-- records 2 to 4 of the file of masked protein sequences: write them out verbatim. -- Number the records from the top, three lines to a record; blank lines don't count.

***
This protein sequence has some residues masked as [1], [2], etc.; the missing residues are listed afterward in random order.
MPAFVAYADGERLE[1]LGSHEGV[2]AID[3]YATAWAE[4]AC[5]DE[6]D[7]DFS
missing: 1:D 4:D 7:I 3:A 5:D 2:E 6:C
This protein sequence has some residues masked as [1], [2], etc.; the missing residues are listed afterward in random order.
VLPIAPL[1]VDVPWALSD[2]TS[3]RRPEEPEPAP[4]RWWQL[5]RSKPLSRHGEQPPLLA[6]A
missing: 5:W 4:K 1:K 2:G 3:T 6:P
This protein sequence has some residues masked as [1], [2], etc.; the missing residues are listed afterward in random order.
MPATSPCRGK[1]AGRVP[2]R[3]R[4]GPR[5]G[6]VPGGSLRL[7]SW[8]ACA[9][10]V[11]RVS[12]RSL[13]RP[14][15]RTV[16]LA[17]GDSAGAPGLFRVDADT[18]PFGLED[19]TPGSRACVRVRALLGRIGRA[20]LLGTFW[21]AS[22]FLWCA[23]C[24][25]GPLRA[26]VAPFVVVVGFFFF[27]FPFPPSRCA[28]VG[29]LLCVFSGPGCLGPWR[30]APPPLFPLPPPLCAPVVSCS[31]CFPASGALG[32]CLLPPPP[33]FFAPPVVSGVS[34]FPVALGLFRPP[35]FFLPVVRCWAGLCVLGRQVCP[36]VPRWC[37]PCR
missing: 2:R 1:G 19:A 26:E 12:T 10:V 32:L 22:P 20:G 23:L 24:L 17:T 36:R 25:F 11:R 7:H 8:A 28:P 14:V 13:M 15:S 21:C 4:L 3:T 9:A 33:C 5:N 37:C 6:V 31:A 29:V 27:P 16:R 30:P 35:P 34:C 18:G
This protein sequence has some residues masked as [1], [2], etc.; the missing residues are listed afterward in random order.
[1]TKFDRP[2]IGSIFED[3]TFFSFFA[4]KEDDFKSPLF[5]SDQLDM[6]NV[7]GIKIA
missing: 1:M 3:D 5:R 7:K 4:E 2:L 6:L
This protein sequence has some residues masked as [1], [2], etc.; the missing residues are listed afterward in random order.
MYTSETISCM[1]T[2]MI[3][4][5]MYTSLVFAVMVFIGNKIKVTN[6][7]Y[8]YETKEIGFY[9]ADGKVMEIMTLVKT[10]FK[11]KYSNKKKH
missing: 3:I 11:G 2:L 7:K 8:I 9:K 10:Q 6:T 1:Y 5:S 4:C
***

This protein sequence has some residues masked as [1], [2], etc.; the missing residues are listed afterward in random order.
VLPIAPL[1]VDVPWALSD[2]TS[3]RRPEEPEPAP[4]RWWQL[5]RSKPLSRHGEQPPLLA[6]A
missing: 5:W 4:K 1:K 2:G 3:T 6:P
This protein sequence has some residues masked as [1], [2], etc.; the missing residues are listed afterward in random order.
MPATSPCRGK[1]AGRVP[2]R[3]R[4]GPR[5]G[6]VPGGSLRL[7]SW[8]ACA[9][10]V[11]RVS[12]RSL[13]RP[14][15]RTV[16]LA[17]GDSAGAPGLFRVDADT[18]PFGLED[19]TPGSRACVRVRALLGRIGRA[20]LLGTFW[21]AS[22]FLWCA[23]C[24][25]GPLRA[26]VAPFVVVVGFFFF[27]FPFPPSRCA[28]VG[29]LLCVFSGPGCLGPWR[30]APPPLFPLPPPLCAPVVSCS[31]CFPASGALG[32]CLLPPPP[33]FFAPPVVSGVS[34]FPVALGLFRPP[35]FFLPVVRCWAGLCVLGRQVCP[36]VPRWC[37]PCR
missing: 2:R 1:G 19:A 26:E 12:T 10:V 32:L 22:P 20:G 23:L 24:L 17:T 36:R 25:F 11:R 7:H 8:A 28:P 14:V 13:M 15:S 21:C 4:L 3:T 9:A 33:C 5:N 37:C 6:V 31:A 29:V 27:P 16:R 30:P 35:P 34:C 18:G
This protein sequence has some residues masked as [1], [2], etc.; the missing residues are listed afterward in random order.
[1]TKFDRP[2]IGSIFED[3]TFFSFFA[4]KEDDFKSPLF[5]SDQLDM[6]NV[7]GIKIA
missing: 1:M 3:D 5:R 7:K 4:E 2:L 6:L